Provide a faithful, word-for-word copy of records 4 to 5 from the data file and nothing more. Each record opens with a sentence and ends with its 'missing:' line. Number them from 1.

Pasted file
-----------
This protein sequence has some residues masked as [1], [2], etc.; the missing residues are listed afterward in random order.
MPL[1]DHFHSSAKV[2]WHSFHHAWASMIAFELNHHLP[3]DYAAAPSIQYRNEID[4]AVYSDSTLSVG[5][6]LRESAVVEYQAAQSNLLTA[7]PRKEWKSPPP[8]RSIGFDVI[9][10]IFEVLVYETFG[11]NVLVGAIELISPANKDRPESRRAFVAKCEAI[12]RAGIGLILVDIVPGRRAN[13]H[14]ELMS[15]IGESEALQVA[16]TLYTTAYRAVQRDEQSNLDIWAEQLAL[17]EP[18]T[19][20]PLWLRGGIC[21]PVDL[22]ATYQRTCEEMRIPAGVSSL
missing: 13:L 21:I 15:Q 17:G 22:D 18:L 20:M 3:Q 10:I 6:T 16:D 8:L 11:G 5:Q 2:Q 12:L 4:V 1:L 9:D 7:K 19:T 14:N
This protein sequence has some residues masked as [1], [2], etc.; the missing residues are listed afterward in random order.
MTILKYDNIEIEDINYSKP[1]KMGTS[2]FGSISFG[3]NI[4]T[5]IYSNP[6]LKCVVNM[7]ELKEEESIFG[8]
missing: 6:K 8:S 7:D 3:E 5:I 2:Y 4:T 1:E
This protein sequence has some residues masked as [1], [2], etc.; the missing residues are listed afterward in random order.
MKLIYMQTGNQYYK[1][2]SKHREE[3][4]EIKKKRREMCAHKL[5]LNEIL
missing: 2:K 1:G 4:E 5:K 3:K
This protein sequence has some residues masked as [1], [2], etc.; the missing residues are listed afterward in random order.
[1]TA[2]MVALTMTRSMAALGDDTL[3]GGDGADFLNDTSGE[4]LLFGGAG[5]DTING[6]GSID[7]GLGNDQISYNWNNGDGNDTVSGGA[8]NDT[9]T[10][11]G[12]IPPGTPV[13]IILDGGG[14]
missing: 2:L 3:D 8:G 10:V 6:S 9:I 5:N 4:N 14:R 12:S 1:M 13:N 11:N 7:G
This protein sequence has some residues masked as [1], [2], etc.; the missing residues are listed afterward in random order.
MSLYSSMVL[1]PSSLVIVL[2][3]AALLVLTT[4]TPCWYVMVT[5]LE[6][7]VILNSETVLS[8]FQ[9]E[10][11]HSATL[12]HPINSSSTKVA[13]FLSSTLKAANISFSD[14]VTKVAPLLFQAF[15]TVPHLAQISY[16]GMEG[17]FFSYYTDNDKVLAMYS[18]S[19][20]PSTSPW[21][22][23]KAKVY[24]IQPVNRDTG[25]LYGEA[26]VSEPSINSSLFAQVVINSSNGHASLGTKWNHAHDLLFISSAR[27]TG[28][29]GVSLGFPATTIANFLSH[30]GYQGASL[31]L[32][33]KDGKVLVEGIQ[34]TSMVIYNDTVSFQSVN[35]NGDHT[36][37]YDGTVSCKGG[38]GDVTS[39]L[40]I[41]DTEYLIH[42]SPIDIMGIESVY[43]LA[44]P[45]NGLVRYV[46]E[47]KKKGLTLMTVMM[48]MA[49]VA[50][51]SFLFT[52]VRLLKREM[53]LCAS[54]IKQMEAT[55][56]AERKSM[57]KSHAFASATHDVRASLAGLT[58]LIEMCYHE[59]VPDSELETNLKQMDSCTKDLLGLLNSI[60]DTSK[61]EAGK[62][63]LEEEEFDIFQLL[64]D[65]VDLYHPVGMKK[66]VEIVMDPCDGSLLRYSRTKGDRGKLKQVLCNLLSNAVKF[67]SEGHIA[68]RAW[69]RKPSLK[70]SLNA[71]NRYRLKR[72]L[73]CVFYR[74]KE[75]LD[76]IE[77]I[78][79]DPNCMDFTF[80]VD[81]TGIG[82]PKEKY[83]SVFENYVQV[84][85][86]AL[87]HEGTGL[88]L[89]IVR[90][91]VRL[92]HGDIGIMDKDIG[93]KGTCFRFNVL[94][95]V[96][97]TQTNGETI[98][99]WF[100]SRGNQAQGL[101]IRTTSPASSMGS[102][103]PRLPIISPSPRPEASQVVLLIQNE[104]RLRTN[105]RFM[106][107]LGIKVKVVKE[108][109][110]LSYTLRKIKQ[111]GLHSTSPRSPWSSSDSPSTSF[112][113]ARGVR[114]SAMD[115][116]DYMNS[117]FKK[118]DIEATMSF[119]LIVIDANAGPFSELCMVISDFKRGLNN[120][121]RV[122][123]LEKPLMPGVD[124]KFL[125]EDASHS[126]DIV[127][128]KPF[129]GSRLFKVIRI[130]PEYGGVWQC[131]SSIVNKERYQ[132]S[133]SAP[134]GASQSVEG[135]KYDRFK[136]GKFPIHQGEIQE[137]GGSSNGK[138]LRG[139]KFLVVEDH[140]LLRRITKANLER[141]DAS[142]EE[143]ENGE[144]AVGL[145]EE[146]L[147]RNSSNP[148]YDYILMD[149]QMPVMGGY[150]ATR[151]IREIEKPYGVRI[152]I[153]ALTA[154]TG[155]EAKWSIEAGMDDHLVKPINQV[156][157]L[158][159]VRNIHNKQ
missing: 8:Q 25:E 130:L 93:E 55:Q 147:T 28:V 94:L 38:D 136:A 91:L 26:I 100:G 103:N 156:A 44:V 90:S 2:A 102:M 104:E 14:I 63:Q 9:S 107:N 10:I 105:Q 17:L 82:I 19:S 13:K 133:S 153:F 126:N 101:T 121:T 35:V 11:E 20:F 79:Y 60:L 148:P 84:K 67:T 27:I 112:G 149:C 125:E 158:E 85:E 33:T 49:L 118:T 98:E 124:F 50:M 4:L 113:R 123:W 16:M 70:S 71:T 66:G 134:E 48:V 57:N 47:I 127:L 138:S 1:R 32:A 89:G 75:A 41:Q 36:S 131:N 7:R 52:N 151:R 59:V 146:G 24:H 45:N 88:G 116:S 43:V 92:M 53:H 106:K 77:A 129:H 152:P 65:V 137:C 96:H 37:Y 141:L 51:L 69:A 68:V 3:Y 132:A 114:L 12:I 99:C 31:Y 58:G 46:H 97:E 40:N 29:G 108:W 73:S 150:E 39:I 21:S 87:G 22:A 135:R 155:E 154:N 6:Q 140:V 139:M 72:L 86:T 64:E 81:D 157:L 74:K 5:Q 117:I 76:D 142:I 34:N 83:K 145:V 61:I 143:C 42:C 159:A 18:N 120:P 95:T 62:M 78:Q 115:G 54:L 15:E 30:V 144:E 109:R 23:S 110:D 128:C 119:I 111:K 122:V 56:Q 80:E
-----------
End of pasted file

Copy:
This protein sequence has some residues masked as [1], [2], etc.; the missing residues are listed afterward in random order.
[1]TA[2]MVALTMTRSMAALGDDTL[3]GGDGADFLNDTSGE[4]LLFGGAG[5]DTING[6]GSID[7]GLGNDQISYNWNNGDGNDTVSGGA[8]NDT[9]T[10][11]G[12]IPPGTPV[13]IILDGGG[14]
missing: 2:L 3:D 8:G 10:V 6:S 9:I 5:N 4:N 14:R 12:S 1:M 13:N 11:N 7:G
This protein sequence has some residues masked as [1], [2], etc.; the missing residues are listed afterward in random order.
MSLYSSMVL[1]PSSLVIVL[2][3]AALLVLTT[4]TPCWYVMVT[5]LE[6][7]VILNSETVLS[8]FQ[9]E[10][11]HSATL[12]HPINSSSTKVA[13]FLSSTLKAANISFSD[14]VTKVAPLLFQAF[15]TVPHLAQISY[16]GMEG[17]FFSYYTDNDKVLAMYS[18]S[19][20]PSTSPW[21][22][23]KAKVY[24]IQPVNRDTG[25]LYGEA[26]VSEPSINSSLFAQVVINSSNGHASLGTKWNHAHDLLFISSAR[27]TG[28][29]GVSLGFPATTIANFLSH[30]GYQGASL[31]L[32][33]KDGKVLVEGIQ[34]TSMVIYNDTVSFQSVN[35]NGDHT[36][37]YDGTVSCKGG[38]GDVTS[39]L[40]I[41]DTEYLIH[42]SPIDIMGIESVY[43]LA[44]P[45]NGLVRYV[46]E[47]KKKGLTLMTVMM[48]MA[49]VA[50][51]SFLFT[52]VRLLKREM[53]LCAS[54]IKQMEAT[55][56]AERKSM[57]KSHAFASATHDVRASLAGLT[58]LIEMCYHE[59]VPDSELETNLKQMDSCTKDLLGLLNSI[60]DTSK[61]EAGK[62][63]LEEEEFDIFQLL[64]D[65]VDLYHPVGMKK[66]VEIVMDPCDGSLLRYSRTKGDRGKLKQVLCNLLSNAVKF[67]SEGHIA[68]RAW[69]RKPSLK[70]SLNA[71]NRYRLKR[72]L[73]CVFYR[74]KE[75]LD[76]IE[77]I[78][79]DPNCMDFTF[80]VD[81]TGIG[82]PKEKY[83]SVFENYVQV[84][85][86]AL[87]HEGTGL[88]L[89]IVR[90][91]VRL[92]HGDIGIMDKDIG[93]KGTCFRFNVL[94][95]V[96][97]TQTNGETI[98][99]WF[100]SRGNQAQGL[101]IRTTSPASSMGS[102][103]PRLPIISPSPRPEASQVVLLIQNE[104]RLRTN[105]RFM[106][107]LGIKVKVVKE[108][109][110]LSYTLRKIKQ[111]GLHSTSPRSPWSSSDSPSTSF[112][113]ARGVR[114]SAMD[115][116]DYMNS[117]FKK[118]DIEATMSF[119]LIVIDANAGPFSELCMVISDFKRGLNN[120][121]RV[122][123]LEKPLMPGVD[124]KFL[125]EDASHS[126]DIV[127][128]KPF[129]GSRLFKVIRI[130]PEYGGVWQC[131]SSIVNKERYQ[132]S[133]SAP[134]GASQSVEG[135]KYDRFK[136]GKFPIHQGEIQE[137]GGSSNGK[138]LRG[139]KFLVVEDH[140]LLRRITKANLER[141]DAS[142]EE[143]ENGE[144]AVGL[145]EE[146]L[147]RNSSNP[148]YDYILMD[149]QMPVMGGY[150]ATR[151]IREIEKPYGVRI[152]I[153]ALTA[154]TG[155]EAKWSIEAGMDDHLVKPINQV[156][157]L[158][159]VRNIHNKQ
missing: 8:Q 25:E 130:L 93:E 55:Q 147:T 28:V 94:L 38:D 136:A 91:L 26:I 100:G 103:N 156:A 44:V 90:S 2:A 102:M 104:E 14:I 63:Q 9:S 107:N 10:I 105:Q 17:L 82:I 19:S 13:K 133:S 153:F 126:N 101:T 121:T 35:V 11:E 20:F 79:Y 60:L 148:P 84:K 67:T 27:I 112:G 149:C 125:E 158:E 85:E 33:T 49:L 118:T 98:E 124:F 50:M 4:L 113:R 123:W 16:M 70:S 71:T 66:G 134:E 48:V 57:N 47:I 127:L 138:S 1:R 32:A 89:G 75:A 41:Q 36:S 131:N 7:R 52:N 151:R 59:V 146:G 24:H 45:N 88:G 116:S 43:V 92:M 53:H 106:K 77:A 129:H 152:P 65:V 137:C 96:H 37:Y 141:L 51:L 69:A 68:V 3:Y 132:A 114:L 12:I 99:C 31:Y 58:G 46:H 97:E 40:N 29:G 108:W 73:S 150:E 39:I 21:S 87:G 22:A 135:R 155:E 154:N 6:Q 140:V 139:M 72:L 86:T 64:E 81:D 157:L 74:K 5:Q 117:I 76:D 142:I 34:N 83:K 145:V 61:I 143:C 42:C 159:A 18:N 120:P 95:T 62:M 78:Q 115:G 54:L 15:E 30:V 144:E 109:R 23:S 110:D 128:C 119:I 111:K 122:V 56:Q 80:E